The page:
The transactions fit the scenario described by the Organization's Director in the initial interview when explaining the purpose of the "project calculator" — converting a non-deductible home improvement into a deductible charitable contribution.
IDR-06 TY 20* * *and 20* * *
Second request for the credit card statement requested in IDR 05:
The Organization provided the requested statement and the Examiner tied the payment to the prepaid * * * card purchases, verifying their stated use.
Requested confirmation that * * * was the sole contractor on the projects for which grants were provided in 20* * * and 20* * *, and if not, to provide source documents for work completed by other contractors:
The Organization confirmed that all "energy-efficient" grant awards were completed by the same vendor,
Internal Revenue Code (IRC)
IRC Sec. 501(c)(3) exempts from income tax entities organized and operated exclusively for religious, charitable, scientific, testing for public safety, literary, or educational purposes, or to foster national or international amateur sports competition (but only if no part of its activities involve the provision of athletic facilities or equipment), or for the prevention of cruelty to children or animals, no part of the net earnings of which inures to the benefit of any private shareholder or individual, no substantial part of the activities of which is carrying on propaganda, or otherwise attempting, to influence legislation (except as otherwise provided in subsection (h)), and which does not participate in, or intervene in (including the publishing or distributing of statements), any political campaign on behalf of (or in opposition to) any candidate for public office.
Treasury Regulations (Treas. Reg.)
§ 1.501(c)(3)-1 (a) of the Federal Tax Regulations states that in order to be exempt as an organization described in section 501(c)(3), an organization must be both organized and operated exclusively for one or more of the purposes specified in such section. If an organization fails to meet either the organizational test or the operational test, it is not exempt.
The organizing documents must include an acceptable purpose clause, Treas. Reg. § 1.501(c)(3)-1(b)(1)(a)(i)(a), and may not include a powers clause which is too broad, Treas. Reg. § 1.501(c)(3)-1(b)(1)(a)(i)(b). Defects in the organizing document cannot be corrected by the organization's actual operations or by reference to other documents, Treas. Reg. § 1.501(c)(3)-1(b)(1)(iv).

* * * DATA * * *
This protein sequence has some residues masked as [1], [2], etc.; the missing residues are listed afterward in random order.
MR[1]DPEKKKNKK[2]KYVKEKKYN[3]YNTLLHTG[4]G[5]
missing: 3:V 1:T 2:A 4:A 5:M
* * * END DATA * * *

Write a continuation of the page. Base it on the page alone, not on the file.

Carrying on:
Regulations § 1.501(c)(3)-1(c) states that an organization will be regarded as operated exclusively for one or more exempt purposes only if it engages primarily in activities which accomplish one or more of such exempt purposes specified in section 501(c)(3). An organization will not be so regarded if more than an insubstantial part of its activities is not in furtherance of an exempt purpose.
Revenue Rulings (Rev. Rul.)
Rev. Rul. 2006-27, 2006-1 C.B. 915 found that a nonprofit organization that helped low-income individuals and families purchase homes does not qualify for exemption from Federal income tax under section 501(c)(3) of the Code because it does not operate exclusively for charitable purposes. The organization knows the identity of the party selling the home to the grant applicant and may also know the identities of other parties who may receive a financial benefit from the sale. In substantially all of the cases in which the organization provides down payment assistance to the buyer, the organization receives a payment from the seller. There is a direct correlation between the amount of the down payment assistance and the amount of the home seller's payment to the organization. The organization does not conduct fundraising campaigns to attract financial support, Instead receiving most of its support from home sellers and real estate related businesses that may benefit from the sale of homes to buyers who receive assistance from the organization.
Rev. Rul. 67-367, 1967-2 C.B. 188 found that a nonprofit organization whose sole activity is the operation of a "scholarship" plan for making payments to pre-selected, specifically named individuals does not qualify for exemption from Federal income tax under section 501(c)(3) of the Code. An organization must serve a public rather than a private interest; it must not be operated for the benefit of private interests such as designated individuals.